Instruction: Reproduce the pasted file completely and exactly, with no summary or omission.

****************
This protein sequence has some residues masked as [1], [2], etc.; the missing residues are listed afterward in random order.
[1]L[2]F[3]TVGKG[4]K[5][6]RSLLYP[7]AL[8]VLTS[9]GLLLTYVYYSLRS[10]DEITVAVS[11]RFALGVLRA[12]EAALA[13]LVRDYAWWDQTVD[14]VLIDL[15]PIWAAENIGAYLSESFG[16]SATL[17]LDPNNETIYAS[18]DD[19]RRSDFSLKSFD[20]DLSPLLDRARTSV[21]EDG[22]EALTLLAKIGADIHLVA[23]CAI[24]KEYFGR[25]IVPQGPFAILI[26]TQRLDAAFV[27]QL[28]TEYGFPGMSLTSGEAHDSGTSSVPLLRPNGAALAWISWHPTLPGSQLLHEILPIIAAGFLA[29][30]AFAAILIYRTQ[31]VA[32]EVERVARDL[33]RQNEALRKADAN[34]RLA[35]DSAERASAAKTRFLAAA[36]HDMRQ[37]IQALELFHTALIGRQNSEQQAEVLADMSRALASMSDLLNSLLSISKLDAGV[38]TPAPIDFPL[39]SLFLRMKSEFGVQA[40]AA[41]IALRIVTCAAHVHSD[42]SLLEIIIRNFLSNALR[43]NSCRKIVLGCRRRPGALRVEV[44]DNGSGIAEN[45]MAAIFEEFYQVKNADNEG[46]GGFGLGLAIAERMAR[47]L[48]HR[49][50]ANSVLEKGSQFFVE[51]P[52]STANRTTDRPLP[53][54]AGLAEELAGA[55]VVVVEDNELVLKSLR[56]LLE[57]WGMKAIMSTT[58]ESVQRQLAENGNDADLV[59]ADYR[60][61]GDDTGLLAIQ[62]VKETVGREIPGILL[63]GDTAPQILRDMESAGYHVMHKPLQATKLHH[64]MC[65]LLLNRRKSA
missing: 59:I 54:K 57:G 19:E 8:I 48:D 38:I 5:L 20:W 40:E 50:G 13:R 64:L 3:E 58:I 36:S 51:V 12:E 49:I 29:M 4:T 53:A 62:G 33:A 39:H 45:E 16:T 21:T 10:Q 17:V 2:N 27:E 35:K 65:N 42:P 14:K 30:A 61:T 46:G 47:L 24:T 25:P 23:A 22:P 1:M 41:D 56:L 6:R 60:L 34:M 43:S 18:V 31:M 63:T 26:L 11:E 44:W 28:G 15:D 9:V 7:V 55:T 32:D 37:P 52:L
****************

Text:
This protein sequence has some residues masked as [1], [2], etc.; the missing residues are listed afterward in random order.
[1]L[2]F[3]TVGKG[4]K[5][6]RSLLYP[7]AL[8]VLTS[9]GLLLTYVYYSLRS[10]DEITVAVS[11]RFALGVLRA[12]EAALA[13]LVRDYAWWDQTVD[14]VLIDL[15]PIWAAENIGAYLSESFG[16]SATL[17]LDPNNETIYAS[18]DD[19]RRSDFSLKSFD[20]DLSPLLDRARTSV[21]EDG[22]EALTLLAKIGADIHLVA[23]CAI[24]KEYFGR[25]IVPQGPFAILI[26]TQRLDAAFV[27]QL[28]TEYGFPGMSLTSGEAHDSGTSSVPLLRPNGAALAWISWHPTLPGSQLLHEILPIIAAGFLA[29][30]AFAAILIYRTQ[31]VA[32]EVERVARDL[33]RQNEALRKADAN[34]RLA[35]DSAERASAAKTRFLAAA[36]HDMRQ[37]IQALELFHTALIGRQNSEQQAEVLADMSRALASMSDLLNSLLSISKLDAGV[38]TPAPIDFPL[39]SLFLRMKSEFGVQA[40]AA[41]IALRIVTCAAHVHSD[42]SLLEIIIRNFLSNALR[43]NSCRKIVLGCRRRPGALRVEV[44]DNGSGIAEN[45]MAAIFEEFYQVKNADNEG[46]GGFGLGLAIAERMAR[47]L[48]HR[49][50]ANSVLEKGSQFFVE[51]P[52]STANRTTDRPLP[53][54]AGLAEELAGA[55]VVVVEDNELVLKSLR[56]LLE[57]WGMKAIMSTT[58]ESVQRQLAENGNDADLV[59]ADYR[60][61]GDDTGLLAIQ[62]VKETVGREIPGILL[63]GDTAPQILRDMESAGYHVMHKPLQATKLHH[64]MC[65]LLLNRRKSA
missing: 59:I 54:K 57:G 19:E 8:I 48:D 38:I 5:L 20:W 40:E 50:G 13:R 64:L 3:E 58:I 36:S 51:V 12:E 49:I 29:M 4:T 53:A 62:G 33:A 39:H 45:E 16:T 21:T 10:Q 17:V 2:N 27:E 35:K 65:N 42:P 14:K 30:A 61:T 46:G 47:L 24:T 25:P 23:A 22:P 1:M 41:D 56:L 6:R 60:L 34:M 43:S 18:V 31:M 63:T 26:L 11:E 44:W 28:G 15:D 9:V 7:V 55:T 32:D 37:P 52:L